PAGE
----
Friday, May 22, 2009

Random Addenda

1. It's a pretty huge irony, when you stop to think about it, that the doctrine of biblical inerrancy does not originate in the Bible. While inerrantists have a handful of verses that they trot out when defending their position, the doctrine is ultimately based on the assumption that if the Bible is God-inspired and authoritative, then it must be as perfect as its Creator; the verses used to defend that assertion were conscripted afterward.

For fundamentalists, who view all human reasoning as suspect and believe that nothing about God or his creation can be properly understood without first turning to the Bible, this is extremely problematic. For any belief to be true, it must be derived from the Bible. The Bible is a reliable source of truth because, as God's Word, it is perfect. The Bible itself, however, never claims to be perfect - therefore, according to fundamentalism's own rules, inerrancy is a questionable doctrine at best and a heresy at worst. And without an inerrant Bible, their own either/or thinking leaves them with nothing.

2. Speaking of fundamentalism, Jim Babka of Positive Liberty offers a thoughtful analysis of why some people gravitate toward such belief systems. Babka's ideas correlate with Fowler's Stages of Faith, specifically Stage Three, which is where many people stop growing. Life is much easier to cope with when one can rely on an external authority to spell everything out in black and white terms. It's an escape from responsibility, really, for all that fundamentalists talk about accountability; one never need apologize for anything done in the name of obedience to God, no matter how destructive.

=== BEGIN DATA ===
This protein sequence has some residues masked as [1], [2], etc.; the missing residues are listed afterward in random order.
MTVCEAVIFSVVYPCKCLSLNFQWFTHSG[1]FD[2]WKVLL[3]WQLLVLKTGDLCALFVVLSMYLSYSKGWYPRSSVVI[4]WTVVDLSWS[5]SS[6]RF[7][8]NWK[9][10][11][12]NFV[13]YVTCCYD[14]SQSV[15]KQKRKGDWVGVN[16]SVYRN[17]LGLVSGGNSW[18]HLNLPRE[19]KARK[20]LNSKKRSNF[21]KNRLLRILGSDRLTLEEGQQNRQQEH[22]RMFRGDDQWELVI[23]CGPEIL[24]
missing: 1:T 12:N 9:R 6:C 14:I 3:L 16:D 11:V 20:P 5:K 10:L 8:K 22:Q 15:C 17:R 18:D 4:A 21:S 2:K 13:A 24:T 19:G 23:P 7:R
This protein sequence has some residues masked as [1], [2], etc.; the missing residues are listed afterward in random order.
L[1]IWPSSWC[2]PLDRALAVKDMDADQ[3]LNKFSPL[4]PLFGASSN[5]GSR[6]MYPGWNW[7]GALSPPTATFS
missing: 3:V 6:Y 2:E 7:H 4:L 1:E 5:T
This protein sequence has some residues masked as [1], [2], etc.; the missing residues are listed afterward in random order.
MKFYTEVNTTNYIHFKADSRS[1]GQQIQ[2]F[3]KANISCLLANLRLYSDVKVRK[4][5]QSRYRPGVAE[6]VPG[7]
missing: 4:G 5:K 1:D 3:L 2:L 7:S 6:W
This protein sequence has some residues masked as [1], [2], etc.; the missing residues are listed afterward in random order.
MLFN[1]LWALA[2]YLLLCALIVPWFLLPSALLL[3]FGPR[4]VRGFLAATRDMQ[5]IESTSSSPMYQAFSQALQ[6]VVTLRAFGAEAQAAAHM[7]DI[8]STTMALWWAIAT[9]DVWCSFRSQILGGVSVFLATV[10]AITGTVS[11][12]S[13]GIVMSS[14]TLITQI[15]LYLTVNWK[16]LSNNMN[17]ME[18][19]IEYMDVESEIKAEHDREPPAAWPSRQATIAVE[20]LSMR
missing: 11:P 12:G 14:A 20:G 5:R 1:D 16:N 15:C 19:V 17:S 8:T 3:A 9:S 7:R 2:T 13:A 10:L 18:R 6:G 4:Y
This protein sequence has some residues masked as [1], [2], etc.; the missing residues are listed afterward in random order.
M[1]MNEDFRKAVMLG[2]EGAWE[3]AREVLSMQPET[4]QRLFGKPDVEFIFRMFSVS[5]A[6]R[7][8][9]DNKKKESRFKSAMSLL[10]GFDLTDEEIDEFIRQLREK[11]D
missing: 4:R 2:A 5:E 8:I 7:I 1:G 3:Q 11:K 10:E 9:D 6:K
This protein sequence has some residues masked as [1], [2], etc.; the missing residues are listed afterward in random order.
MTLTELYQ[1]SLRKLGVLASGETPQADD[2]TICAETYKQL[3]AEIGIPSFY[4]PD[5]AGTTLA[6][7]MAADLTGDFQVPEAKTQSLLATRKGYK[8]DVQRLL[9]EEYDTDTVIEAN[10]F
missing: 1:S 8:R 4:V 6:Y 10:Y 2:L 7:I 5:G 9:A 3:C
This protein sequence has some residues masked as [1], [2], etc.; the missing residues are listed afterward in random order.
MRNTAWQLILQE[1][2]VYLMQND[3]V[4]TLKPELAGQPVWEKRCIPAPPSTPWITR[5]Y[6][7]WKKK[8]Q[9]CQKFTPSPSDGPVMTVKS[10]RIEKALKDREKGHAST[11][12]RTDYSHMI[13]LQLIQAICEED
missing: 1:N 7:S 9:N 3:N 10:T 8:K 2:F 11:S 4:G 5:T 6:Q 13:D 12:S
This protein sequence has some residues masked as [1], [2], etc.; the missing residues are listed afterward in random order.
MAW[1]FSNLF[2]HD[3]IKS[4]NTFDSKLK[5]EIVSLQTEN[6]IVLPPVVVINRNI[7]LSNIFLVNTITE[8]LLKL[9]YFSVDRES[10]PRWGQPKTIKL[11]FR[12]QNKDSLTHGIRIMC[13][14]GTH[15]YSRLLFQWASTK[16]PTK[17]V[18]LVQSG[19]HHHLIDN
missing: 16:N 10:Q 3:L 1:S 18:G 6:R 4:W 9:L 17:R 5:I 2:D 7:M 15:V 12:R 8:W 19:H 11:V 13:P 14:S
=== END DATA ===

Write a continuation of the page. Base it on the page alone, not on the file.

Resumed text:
3. On the subject of showing respect for those whose beliefs differ from ours (and I mean genuine respect, not lip service accompanied by passive proselytizing), Doorman-Priest has written about his friendship with a Muslim colleague - an individual who does not at all conform to the stereotypes that most of us in the US have about followers of Islam. In short, there's no reason that reasonable people cannot be neighbors, friends and sometimes even allies regardless of their differences in belief.

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